We must show equal concern for one another, giving greater honor to the parts that lack it in our society, and suffer with one another. This is what Paul taught. And this is what Jesus modeled for us in his life and public ministry — in Galilee.
History teaches us a lot about how Jesus might vote were he to live in the United States today, based upon his social context of Galilee. Galilee was the place where Jesus was raised and did most of his public ministry. When God chose to become incarnate in human flesh, He chose to be a Galilean. In contrast to Jerusalem, which was the socio-economic, political, and religious center of the Jewish community, Galilee was looked down upon as a distant borderlands region and cultural backwaters where Jewish, Roman, and Greek cultures mixed dangerously and uncomfortably, and where Jewish residents were bilingual and spoke with an accent.
Galileans were the uncouth and unrefined “country bumpkins,” or, to use another analogy, Galilee was “the hood.” Nazareth, Jesus’ hometown, was shunned even by Galileans themselves. As Nathanael famously quipped, “Nazareth! Can anything good come from there?” (John 1: 46). Most Galileans were peasants and farmers, and they pined under the weight of double oppression. They were exploited by the economic and religious elite of their own people, as well as crushed by the injustices associated with Roman imperialism. And when Jesus launched his movement to transform the world, he began in Galilee and, from this exploited community, chose his first followers and movement leaders. Latino theologians say that this was all no accident, and that Jesus’ selection of Galilee offers a special window into God’s heart.
They call it the Galilee principle: Those that society rejects, God calls His very own.
The Galilee principle offers another clue as to how Jesus might vote were he to live in Los Angeles today. Jesus would probably vote in such a way that extended special compassion to those of the Galilees of the present — South L.A., East L.A., Compton, San Bernardino, Santa Ana, and all those places that are shunned and overlooked by mainstream society. He would care about their families and kids who didn’t have enough to eat or have access to affordable housing, healthcare, or a quality education.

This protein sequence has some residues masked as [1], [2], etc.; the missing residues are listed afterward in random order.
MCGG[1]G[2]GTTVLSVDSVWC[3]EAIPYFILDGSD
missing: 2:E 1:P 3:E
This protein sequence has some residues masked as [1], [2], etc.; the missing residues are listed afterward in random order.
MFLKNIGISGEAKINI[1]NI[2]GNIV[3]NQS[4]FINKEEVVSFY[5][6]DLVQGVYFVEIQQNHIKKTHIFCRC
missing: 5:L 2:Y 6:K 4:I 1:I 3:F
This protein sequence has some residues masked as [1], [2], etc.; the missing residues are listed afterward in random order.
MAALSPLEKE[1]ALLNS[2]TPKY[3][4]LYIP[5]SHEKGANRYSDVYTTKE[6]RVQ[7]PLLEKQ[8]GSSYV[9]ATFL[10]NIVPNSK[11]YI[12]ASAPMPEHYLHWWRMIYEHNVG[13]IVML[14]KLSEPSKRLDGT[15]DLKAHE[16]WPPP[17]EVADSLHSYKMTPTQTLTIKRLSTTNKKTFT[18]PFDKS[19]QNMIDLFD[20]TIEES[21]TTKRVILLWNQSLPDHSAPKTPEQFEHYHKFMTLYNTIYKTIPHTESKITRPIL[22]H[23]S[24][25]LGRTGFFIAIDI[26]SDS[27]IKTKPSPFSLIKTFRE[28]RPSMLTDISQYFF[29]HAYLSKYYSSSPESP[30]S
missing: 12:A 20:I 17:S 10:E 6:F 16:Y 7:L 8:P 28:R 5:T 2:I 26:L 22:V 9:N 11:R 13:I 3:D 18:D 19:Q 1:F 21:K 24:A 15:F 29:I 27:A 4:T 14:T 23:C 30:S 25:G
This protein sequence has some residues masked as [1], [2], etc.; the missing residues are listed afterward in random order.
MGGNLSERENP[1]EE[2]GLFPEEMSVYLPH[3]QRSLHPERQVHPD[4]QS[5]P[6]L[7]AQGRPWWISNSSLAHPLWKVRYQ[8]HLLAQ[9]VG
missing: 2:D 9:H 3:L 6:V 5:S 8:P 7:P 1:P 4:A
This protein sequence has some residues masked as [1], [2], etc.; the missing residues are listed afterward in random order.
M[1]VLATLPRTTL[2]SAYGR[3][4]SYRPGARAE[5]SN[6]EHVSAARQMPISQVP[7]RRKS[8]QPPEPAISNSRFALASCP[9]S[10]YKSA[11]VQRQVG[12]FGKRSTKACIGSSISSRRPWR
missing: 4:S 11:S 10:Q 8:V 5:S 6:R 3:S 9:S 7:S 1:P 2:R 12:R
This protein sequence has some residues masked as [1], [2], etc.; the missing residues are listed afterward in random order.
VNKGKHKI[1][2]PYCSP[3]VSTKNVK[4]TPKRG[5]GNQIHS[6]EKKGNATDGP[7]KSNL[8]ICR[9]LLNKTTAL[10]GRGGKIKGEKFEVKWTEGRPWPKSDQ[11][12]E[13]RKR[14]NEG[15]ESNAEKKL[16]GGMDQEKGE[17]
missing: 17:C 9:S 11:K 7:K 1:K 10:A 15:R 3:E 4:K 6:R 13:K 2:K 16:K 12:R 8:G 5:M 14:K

He would be deeply disturbed by the 75% rise in homelessness in Los Angeles, and the 55,000 people in Los Angeles who have no place to call home. And his heart would break for the thousands of Latino families who have been inhumanely separated due to unjust immigration laws, as well for the thousands of children who have been ripped from their parents’ arms at the border and placed in cages.
Having been a child refugee himself, Jesus would deeply empathize with their suffering.
In this historic moment, let us offer ourselves “as a living sacrifice, holy and pleasing to God,” for this our “true and proper worship” (Romans 12:1). Let us not conform to the political patterns of this world — right or left — but be “transformed by the renewing of our minds.” As we follow the Messiah of Galilee in this way, we will be able to “test and approve what God’s will is—his good, pleasing and perfect will,” and according to faithful biblical conscience, vote accordingly (Romans 12:2).
Rev. Robert Chao Romero is “Asian-Latino,” and has been a professor of Chicana/o Studies and Asian American Studies at UCLA since 2005. He received his Ph.D. from UCLA in Latin American History and his Juris Doctor from U.C. Berkeley, and is also an attorney. Romero has published 15 academic books and articles on issues of race, immigration, history, education, and religion, and received the Latina/o Studies book award from the international Latin American Studies Association.
Together with his wife Erica, he is the co-founder of Jesus 4 Revolutionaries, a Christian ministry to activists, as well as the co-chair of the Matthew 25 Movement in Southern California.